While many firms are fairly articulate about the demographics of their workforce, one of the not-so-often talked about issues in the Northwest is the lack of diversity in professional management and executive positions. Sure, companies have taken steps to address the broader definition of diversity; however, many have also neglected the topic of racial and/or gender diversity in upper level management and board positions. A quick glance at a few public websites for both for-profit and non-profit companies in the Northwest will more than likely reflect a lack of diversity in the upper ranks - either from a gender perspective, or from the perspective of race. 

 

Next, most Seattleites believe their city is diverse. However, the facts show just the opposite. Seattle ranks 9th for being the least diverse city in the United States, and that problem may be getting bigger. Employers intending to improve diversity must use unconventional methods to source candidates, as traditional methods are mostly obsolete. Post and pray tactics won't work either; especially during a red hot economy. Think about it - talented job seekers have many options. With so many companies expanding, job seekers can be picky about their career choices. And, from the perspective of a diverse candidate, it's an easier sell to work with a firm that can show some level of real commitment to diversity.

 

Diversity efforts fall quite short of being effective. Creating an inclusive workforce should not be simply delegated to human resources. Commitment from the top leaders, coupled with measurable action, is the only proven way to make progress in advancing more people of color and/or women to senior roles. If an organization has difficulty recruiting diverse talent, there may also be an issue with leadership commitment.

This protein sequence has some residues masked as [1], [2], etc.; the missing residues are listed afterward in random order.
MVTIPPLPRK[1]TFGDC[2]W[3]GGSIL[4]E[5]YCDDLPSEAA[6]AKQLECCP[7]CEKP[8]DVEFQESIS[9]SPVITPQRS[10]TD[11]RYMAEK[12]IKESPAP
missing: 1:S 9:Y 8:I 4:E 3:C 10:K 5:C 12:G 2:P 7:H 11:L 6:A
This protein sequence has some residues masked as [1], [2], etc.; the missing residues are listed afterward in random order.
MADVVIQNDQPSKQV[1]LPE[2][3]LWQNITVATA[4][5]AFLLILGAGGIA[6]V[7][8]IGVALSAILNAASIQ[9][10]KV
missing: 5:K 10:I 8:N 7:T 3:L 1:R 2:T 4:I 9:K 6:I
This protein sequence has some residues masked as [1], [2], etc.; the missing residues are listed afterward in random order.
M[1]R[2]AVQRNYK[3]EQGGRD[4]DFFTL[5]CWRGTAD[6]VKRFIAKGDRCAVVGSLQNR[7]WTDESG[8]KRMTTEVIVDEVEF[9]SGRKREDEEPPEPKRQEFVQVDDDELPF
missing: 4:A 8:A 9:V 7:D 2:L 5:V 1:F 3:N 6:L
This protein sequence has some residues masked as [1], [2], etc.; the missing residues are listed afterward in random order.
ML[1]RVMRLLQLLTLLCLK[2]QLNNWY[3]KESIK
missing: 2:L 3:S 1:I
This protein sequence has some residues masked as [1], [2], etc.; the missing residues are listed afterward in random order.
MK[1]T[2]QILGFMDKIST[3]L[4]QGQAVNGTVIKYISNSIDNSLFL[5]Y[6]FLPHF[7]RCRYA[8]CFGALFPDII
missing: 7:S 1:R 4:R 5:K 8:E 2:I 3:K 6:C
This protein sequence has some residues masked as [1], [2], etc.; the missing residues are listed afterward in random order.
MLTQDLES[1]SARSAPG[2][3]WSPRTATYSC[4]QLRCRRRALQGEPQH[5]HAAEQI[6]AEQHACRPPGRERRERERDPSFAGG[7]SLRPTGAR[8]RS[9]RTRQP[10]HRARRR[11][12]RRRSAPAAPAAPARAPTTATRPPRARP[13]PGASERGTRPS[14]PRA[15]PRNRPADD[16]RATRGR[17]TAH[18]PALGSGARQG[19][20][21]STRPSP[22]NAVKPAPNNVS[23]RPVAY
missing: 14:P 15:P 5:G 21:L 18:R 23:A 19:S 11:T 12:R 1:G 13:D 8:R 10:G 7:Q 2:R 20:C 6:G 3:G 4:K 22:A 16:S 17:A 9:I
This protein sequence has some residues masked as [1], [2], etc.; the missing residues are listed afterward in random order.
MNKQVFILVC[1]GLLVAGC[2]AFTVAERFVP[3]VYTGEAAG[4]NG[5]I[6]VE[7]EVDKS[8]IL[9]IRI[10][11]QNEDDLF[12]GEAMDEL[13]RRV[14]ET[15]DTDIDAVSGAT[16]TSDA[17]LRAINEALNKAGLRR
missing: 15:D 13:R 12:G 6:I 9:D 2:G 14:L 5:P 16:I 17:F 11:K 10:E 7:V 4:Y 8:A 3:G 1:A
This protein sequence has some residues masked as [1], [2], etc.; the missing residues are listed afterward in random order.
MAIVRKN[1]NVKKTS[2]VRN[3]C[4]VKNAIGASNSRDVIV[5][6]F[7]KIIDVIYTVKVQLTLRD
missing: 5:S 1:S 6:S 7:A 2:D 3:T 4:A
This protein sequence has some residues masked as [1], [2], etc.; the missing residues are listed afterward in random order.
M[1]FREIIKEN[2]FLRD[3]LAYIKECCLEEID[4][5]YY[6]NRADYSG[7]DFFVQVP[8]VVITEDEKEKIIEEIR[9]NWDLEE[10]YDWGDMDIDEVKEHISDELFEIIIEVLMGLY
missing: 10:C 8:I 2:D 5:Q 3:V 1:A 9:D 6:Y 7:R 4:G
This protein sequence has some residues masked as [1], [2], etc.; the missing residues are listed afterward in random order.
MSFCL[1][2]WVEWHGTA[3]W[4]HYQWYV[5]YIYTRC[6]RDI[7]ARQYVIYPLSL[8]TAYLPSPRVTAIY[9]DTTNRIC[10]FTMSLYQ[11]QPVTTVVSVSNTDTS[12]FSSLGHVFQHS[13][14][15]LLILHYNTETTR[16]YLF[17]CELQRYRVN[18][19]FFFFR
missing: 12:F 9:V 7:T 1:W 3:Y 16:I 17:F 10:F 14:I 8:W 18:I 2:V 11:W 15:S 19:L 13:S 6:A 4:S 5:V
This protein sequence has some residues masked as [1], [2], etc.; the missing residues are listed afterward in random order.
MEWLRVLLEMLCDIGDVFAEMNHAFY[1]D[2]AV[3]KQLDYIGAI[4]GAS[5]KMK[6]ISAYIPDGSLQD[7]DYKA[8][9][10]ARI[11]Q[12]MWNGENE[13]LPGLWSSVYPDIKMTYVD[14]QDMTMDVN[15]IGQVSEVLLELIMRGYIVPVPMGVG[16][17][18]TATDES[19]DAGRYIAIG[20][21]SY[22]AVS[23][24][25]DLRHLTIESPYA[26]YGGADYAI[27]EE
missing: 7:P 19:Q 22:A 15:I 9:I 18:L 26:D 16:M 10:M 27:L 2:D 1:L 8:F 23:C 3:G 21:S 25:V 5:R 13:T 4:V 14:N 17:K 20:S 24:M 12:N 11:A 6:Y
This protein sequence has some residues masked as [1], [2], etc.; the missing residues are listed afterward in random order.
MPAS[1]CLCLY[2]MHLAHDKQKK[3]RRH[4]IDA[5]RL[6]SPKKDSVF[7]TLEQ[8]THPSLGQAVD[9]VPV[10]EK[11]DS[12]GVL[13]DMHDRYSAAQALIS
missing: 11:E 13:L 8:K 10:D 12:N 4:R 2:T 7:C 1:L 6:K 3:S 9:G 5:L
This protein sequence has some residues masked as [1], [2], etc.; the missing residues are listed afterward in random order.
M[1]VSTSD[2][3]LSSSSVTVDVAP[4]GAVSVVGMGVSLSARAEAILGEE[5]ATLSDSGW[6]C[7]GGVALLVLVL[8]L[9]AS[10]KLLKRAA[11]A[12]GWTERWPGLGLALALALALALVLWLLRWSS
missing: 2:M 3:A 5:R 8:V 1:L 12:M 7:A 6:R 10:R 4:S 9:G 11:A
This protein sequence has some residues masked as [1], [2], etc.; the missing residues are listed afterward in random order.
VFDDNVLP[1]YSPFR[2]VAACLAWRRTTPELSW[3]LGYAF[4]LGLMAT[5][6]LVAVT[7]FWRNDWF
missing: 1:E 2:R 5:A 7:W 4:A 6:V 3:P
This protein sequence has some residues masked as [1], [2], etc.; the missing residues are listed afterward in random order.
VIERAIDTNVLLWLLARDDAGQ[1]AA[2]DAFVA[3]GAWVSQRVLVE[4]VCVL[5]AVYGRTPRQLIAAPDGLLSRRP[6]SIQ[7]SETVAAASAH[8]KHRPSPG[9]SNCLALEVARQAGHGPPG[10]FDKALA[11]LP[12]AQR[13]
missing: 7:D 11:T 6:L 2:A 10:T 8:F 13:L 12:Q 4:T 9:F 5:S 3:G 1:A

Building talent pipelines requires dedicated time, resources, and effort regardless of what population is being targeting for recruitment—be it people with certain educational or experiential backgrounds or people of certain ages, genders, races, or religions.

 

Again - time, resources, and effort. This isn't rocket science.

 

 

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Robots: Is “Your” Job at Risk?

by Matt McFarland (CNN)

 

Almost 100 years ago, the U.S. horse population peaked at about 26 million. There's been, of course, a steady decline since then, thanks to the growth of machines -- most notably, cars.

 

The fear of robots replacing jobs is real -- consider self-checkout kiosks and self-driving trucks. The good news is that specific lines of work won't suffer the same fate as horses. Which ones? Read on. But, first, here are the jobs at greatest risk of being replaced by automation. 

 

HIGH RISK JOBS

 

Cashiers and toll booth operators

 

Jobs that require only a high school degree are most in danger. Take cashiers and toll booth operators, for example. These jobs don't require much human analysis so are easier for machines to handle. Some toll booth operators have already been replaced by automated systems such as E-ZPass, which is used in 16 states. 

 

Meanwhile, as many as 7.5 million retail jobs are at risk of automation in the next decade, according to a study from financial services firm Cornerstone Capital Group. 

 

A shift is already underway. CVS (CVS) has installed self-checkouts in 448 locations. McDonald's(MCD) and Wendy's have also added kiosks in some restaurants, allowing customers to place orders on a touchscreen. In December, Amazon (AMZNTech30) teased a video of its new Seattle-based concept store Amazon Go, which has no checkout line or cash register. The payment process is automated through a customer's smartphone, so a customer can skip the line and walk out.